Amplifiers such as "very", "so", "absolutely" and "totally" are a common type of intensifiers in the English language. While earlier studies have explored the meaning and grammar of amplifiers, as well as their connection with social variables, notably genre categories, few have explored extralinguistic parameters on the basis of substantive corpus data. In this article we use the British National Corpus (BNC), the largest balanced corpus of British English available today, to explore variations in the use of amplifiers in terms of a wide range of sociolinguistic variables. Specifically, we examine 33 amplifiers across the following dimensions: discourse mode and register, gender, age, education level, audience gender and age, as well as publication date. Our results paint a complex picture. Some tendencies are clear, for example, amplifiers are more common in speech than in writing, higher levels of education correlate positively with higher frequencies of use, and there is an overall decrease in the use of amplifiers over an intervening thirty year period). However, other areas merely defy simple generalizations. For example, gender differences between men and women vary from speaking to writing, so do the differences among individual amplifiers and among age groups. Our results raise interesting issues pertaining to both traditional sociolinguistic concerns and the emerging field of corpus linguistics.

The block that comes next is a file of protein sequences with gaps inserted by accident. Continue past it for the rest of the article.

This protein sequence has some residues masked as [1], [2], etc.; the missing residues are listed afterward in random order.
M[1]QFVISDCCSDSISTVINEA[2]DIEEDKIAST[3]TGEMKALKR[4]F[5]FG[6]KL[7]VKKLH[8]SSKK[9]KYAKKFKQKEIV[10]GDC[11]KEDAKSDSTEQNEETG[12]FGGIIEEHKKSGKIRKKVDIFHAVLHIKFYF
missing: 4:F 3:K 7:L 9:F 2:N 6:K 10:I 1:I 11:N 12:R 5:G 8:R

|Publication status||Published - 2007|